Mortgage Rates Have Dropped To A New Low: Should I Refinance?by Financial Design Studio, Inc. / August 29, 2019
There’s been a lot of talk in the news lately about low interest rates and inverted yield curves. One newsworthy item that is being missed is how mortgage rates have dropped. As recently as last November, mortgage rates were approaching 5.00%. Now they’ve dropped all the way to 3.55% based on the latest survey from Freddie Mac.
So it begs the question, is now the time to refinance your home?
The only time mortgage rates have been lower than today was in late 2012 and a brief period in mid-2016. Meaning, many homeowners likely have mortgage rates that are higher than what they could get today.
Should you refinance?
The rule of thumb we here at FDS like to use is to start thinking about refinancing a mortgage when a family can reduce their interest rate by at least 0.50%. There’s a cost to refinancing a mortgage so you want to make sure the rate benefit is high enough to offset those costs.
Families can also take advantage of these low rates to not only get a lower rate, but to reduce the term of their mortgage as well. 15-year mortgage rates tend to be 0.50-0.75% lower than comparable 30-year mortgages. The current 15-year mortgage rate of 3.03% is 0.52% below the 30-year mortgage rate.
Let’s look at an example to see how this might work. Suppose we have a family that took out a 30-year mortgage 5 years ago at an interest rate of 4.25%. Mortgage rates have dropped, and today they can get a 30-year mortgage at 3.60% or a 15-year mortgage at 3.00%. They have three options:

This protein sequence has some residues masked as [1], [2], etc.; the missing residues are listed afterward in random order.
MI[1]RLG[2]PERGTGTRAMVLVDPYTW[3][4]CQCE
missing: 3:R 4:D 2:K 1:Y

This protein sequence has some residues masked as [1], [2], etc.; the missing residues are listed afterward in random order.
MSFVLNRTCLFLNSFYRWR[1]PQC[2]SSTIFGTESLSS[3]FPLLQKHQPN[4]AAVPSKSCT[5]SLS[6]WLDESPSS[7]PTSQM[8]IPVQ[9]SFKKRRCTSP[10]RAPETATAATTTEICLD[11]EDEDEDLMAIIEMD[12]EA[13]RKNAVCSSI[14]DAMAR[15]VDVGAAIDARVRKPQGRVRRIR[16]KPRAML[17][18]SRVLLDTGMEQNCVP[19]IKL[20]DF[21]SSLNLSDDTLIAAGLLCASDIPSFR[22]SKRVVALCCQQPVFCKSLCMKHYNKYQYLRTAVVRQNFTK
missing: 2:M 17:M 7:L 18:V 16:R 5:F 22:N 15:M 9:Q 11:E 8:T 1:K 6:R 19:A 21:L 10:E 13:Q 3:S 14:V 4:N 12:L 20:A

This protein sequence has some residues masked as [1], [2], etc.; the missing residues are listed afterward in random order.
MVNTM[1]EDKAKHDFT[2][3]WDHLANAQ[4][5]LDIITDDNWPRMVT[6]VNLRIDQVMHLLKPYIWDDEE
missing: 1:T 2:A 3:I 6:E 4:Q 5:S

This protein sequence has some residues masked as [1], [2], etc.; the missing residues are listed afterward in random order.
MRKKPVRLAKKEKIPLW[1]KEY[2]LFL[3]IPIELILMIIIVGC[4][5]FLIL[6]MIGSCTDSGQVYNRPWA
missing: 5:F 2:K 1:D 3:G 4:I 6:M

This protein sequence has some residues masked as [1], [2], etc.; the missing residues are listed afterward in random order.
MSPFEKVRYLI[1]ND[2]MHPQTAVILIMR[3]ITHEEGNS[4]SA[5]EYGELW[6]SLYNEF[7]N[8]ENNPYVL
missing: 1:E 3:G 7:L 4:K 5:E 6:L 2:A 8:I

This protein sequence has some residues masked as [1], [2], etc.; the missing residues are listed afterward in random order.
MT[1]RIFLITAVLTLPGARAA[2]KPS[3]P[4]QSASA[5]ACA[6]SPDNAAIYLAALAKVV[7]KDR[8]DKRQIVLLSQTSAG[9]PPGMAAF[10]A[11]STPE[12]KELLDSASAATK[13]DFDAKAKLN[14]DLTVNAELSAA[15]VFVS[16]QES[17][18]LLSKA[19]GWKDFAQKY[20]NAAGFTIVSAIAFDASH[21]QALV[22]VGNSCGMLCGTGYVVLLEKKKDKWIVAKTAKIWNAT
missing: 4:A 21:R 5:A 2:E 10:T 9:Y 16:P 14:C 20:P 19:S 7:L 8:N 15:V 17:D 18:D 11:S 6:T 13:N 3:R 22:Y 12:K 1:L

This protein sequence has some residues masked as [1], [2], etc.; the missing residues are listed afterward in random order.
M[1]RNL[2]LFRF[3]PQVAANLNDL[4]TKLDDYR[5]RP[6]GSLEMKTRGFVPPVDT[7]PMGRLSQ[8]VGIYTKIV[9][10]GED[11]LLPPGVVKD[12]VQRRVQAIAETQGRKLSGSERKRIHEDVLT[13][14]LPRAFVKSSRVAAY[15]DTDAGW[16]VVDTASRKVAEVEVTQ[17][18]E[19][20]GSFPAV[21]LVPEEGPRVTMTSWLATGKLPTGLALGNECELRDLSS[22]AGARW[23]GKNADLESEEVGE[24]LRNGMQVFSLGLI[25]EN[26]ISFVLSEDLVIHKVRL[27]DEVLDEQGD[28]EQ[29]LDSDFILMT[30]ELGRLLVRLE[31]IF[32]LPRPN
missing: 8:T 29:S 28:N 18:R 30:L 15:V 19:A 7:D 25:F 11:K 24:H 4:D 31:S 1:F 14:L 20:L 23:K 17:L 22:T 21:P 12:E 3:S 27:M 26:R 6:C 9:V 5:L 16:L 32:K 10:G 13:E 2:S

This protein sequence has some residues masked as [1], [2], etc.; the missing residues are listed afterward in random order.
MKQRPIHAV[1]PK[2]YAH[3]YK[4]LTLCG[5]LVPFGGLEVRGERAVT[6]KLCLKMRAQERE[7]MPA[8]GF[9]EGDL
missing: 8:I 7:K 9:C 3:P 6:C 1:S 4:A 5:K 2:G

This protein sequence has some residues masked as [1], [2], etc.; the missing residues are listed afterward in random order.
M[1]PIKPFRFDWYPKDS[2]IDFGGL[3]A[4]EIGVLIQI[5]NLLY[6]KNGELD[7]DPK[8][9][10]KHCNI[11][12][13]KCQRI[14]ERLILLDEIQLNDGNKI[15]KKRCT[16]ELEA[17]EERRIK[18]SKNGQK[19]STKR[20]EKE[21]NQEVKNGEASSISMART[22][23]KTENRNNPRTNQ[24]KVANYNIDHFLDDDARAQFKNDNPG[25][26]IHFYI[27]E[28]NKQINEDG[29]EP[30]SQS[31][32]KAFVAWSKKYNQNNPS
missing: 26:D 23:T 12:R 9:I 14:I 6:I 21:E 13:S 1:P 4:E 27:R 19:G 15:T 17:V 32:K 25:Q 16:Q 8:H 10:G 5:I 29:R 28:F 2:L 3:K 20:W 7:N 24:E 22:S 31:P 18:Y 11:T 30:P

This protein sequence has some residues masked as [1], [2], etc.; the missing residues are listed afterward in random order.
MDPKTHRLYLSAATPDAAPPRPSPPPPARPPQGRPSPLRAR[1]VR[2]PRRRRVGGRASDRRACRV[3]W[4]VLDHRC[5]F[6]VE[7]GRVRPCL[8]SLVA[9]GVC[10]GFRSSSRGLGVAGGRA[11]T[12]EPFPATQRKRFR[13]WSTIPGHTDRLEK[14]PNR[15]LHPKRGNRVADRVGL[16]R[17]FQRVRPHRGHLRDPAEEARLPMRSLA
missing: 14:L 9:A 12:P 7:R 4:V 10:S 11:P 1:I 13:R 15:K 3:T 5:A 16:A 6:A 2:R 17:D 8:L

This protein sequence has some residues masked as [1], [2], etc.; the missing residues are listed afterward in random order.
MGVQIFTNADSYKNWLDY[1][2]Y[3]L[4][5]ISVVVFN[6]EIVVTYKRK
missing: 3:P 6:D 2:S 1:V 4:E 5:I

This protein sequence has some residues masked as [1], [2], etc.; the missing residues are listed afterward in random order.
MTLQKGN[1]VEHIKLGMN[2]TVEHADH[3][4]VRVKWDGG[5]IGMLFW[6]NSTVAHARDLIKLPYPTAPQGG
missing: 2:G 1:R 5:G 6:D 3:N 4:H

- Keep their current loan (which has 25 years to go)
- Refinance into a new 30-year mortgage
- Refinance into a new 15-year mortgage
Here’s the refinancing math.
Here’s how the math would work out for them in terms of their monthly payments and total interest paid. The total interest you see for Stay in Current Loan is the interest they would pay on the remaining 25 years of their current mortgage.
By refinancing into a new 30-year loan, this family could save about $170 a month on their payment and still pay about the same amount of interest compared to staying in their current loan.
On the other hand, if they refinanced into a 15-year mortgage, they’d see their monthly payment go up $300 a month but they would pay their home off 10 years sooner and save over $75,000 in interest over the life of the loan!
While a lot of people will focus on the monthly payment amount, one should also consider the total interest paid and when the loan will ultimately be paid off. For homeowners in their mid-40’s or later, taking out a new 30-year mortgage will mean that they will be making mortgage payments into their retirement years, which is generally not recommended.
What should you do?
The takeaways in this Weekly Update are to look at your current mortgage and assess whether your current mortgage rate is too high relative to what you could get in the market today. Secondly, it’s also a good time to think about the bigger picture of when you’d like to have your home paid off and how much extra cash flow you have in the budget to put towards your house.
Wondering how this affects your investments? Schedule a call with Michelle and Steve to discuss your portfolio today.
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